A whole series could be developed on different ways to fail weld qualifications using bend tests.
Let’s start with one way that bend tests can differ. For the same required elongation, bend tests can be made in different widths. For instance, the side bends from a thick part can vary by a factor of two in width in standards like AWS B4.0.
The choice of thickness is not listed in the standard as connected to the relationship between outer surface elongation and specimen bend radius and thickness.
But the choice of width does have an effect on the stress in the direction across the width. This is can be described in terms of fancy concepts like constraint or transition to plane strain. But it can also just be described by saying that these stresses in the cross direction rise with width up to about a width of 8 times the specimen thickness. Most bend test specimens have smaller widths, perhaps as low as two times the specimen thickness.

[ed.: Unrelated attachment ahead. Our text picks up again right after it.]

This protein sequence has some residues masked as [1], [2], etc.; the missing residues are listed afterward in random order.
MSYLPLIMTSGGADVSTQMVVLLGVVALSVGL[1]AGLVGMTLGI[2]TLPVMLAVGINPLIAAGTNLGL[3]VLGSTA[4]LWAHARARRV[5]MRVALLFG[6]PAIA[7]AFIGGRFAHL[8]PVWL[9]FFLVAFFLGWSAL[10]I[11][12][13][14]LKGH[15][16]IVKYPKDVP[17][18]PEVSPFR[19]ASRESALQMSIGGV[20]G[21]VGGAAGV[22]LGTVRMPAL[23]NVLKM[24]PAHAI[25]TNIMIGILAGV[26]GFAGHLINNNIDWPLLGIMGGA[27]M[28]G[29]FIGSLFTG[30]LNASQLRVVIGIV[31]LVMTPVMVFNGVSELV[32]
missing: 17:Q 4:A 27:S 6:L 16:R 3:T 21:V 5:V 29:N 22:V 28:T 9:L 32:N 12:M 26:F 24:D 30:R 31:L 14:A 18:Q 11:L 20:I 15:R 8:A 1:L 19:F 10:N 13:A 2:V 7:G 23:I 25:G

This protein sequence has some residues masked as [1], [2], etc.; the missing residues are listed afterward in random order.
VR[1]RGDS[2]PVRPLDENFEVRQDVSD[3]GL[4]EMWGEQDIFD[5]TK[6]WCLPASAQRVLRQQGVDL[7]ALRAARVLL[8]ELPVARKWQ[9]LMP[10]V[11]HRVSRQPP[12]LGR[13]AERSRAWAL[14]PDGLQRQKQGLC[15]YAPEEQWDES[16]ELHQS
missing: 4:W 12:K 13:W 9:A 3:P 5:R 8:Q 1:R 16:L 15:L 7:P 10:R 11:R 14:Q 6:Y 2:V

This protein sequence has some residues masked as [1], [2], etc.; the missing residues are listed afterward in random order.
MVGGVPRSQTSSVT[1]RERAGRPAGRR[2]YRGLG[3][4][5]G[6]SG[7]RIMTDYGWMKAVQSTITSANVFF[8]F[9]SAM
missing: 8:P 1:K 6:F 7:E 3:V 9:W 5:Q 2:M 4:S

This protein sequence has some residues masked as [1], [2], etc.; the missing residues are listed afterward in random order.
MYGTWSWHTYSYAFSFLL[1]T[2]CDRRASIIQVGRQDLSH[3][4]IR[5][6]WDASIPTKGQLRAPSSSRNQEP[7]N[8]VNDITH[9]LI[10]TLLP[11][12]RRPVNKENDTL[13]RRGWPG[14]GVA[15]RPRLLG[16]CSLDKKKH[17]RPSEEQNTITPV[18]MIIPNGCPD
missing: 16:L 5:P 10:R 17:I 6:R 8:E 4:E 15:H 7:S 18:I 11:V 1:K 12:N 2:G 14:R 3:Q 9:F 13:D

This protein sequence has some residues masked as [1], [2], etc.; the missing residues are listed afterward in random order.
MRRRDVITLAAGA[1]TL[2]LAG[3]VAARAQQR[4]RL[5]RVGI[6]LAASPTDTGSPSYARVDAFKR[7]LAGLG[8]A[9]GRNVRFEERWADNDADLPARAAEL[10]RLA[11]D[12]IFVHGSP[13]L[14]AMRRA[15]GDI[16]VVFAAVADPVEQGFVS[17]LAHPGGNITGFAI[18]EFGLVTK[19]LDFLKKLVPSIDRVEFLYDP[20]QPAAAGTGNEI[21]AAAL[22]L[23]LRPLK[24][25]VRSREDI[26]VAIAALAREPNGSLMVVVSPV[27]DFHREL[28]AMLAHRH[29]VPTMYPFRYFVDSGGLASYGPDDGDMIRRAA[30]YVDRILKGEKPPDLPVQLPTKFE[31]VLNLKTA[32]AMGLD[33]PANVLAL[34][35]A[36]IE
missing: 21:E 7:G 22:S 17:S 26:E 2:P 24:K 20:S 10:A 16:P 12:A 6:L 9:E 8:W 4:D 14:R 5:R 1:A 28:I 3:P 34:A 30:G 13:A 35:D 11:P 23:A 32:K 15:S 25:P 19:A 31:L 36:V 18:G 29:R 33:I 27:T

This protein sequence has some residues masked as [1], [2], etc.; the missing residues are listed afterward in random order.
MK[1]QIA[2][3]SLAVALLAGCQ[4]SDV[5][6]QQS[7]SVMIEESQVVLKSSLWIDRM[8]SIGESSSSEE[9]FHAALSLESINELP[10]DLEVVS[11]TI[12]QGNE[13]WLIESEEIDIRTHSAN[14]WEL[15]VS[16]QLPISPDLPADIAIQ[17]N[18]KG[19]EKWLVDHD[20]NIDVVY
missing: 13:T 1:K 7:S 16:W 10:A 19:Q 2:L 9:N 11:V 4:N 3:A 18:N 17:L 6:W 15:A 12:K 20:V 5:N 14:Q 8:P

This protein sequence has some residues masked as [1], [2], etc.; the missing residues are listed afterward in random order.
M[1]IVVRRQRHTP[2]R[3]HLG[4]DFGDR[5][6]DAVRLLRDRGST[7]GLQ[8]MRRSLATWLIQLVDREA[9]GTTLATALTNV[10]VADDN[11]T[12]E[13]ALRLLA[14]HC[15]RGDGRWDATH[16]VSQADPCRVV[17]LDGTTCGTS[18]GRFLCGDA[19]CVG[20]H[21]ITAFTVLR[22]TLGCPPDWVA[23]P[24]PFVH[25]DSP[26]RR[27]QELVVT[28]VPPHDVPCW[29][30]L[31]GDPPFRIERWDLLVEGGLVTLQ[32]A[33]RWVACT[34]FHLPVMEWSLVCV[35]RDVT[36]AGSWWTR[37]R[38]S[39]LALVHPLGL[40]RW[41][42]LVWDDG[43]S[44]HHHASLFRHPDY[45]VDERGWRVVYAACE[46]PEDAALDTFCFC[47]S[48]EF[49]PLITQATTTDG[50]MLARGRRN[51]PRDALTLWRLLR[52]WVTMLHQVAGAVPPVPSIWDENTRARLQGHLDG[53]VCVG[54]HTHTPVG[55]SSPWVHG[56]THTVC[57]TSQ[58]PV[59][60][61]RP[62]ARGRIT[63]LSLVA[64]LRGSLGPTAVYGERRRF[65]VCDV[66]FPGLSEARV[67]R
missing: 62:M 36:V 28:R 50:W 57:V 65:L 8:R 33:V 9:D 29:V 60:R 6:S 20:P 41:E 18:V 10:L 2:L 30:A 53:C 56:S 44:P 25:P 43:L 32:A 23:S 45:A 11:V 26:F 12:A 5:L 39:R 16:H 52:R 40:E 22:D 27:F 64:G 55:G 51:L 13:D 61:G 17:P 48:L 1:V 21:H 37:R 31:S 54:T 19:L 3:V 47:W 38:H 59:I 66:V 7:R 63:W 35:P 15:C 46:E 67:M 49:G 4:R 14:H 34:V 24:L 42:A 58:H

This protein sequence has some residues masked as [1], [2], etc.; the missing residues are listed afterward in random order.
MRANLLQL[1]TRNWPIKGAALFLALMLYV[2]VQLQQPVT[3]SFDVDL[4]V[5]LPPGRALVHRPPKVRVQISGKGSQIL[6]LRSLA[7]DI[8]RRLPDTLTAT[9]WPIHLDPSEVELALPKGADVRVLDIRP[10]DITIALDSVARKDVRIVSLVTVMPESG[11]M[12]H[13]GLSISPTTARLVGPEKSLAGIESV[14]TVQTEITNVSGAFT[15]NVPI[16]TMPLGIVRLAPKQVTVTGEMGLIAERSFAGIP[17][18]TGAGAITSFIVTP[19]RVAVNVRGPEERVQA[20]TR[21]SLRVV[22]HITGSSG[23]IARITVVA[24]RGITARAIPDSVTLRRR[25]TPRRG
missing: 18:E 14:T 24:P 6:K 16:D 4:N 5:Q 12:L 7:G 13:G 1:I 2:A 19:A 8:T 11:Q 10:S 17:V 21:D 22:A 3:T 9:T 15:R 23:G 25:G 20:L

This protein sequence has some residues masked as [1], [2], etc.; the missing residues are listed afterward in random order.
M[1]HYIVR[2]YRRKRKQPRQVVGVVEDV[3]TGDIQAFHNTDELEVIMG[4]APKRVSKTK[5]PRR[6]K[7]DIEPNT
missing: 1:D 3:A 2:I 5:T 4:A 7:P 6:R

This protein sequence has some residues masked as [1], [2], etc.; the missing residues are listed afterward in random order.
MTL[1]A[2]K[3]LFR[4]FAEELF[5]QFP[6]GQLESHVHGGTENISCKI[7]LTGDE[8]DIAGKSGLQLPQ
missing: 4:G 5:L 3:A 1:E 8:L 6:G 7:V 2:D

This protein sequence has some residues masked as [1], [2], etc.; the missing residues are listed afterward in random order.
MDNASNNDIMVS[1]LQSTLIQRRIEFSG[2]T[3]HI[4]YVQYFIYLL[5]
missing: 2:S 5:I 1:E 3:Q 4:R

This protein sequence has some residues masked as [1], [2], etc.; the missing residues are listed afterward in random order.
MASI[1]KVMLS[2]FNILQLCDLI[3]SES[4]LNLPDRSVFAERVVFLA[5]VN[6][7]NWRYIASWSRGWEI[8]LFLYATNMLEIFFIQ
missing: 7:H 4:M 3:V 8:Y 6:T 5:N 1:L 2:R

The higher stresses in the cross direction can induce flaws that are pooly oriented for failure due to the longitudinal stress to fail under the cross direction stress. This will tend to happen near the middle of the specimen width. So more failures can happen.
EWI can help you with bend tests, for instance, by performing them, modeling them, assessing failures, and recognizing options. You can call me, Bill Mohr, at 614-688-5182 to get connected with these resources at EWI.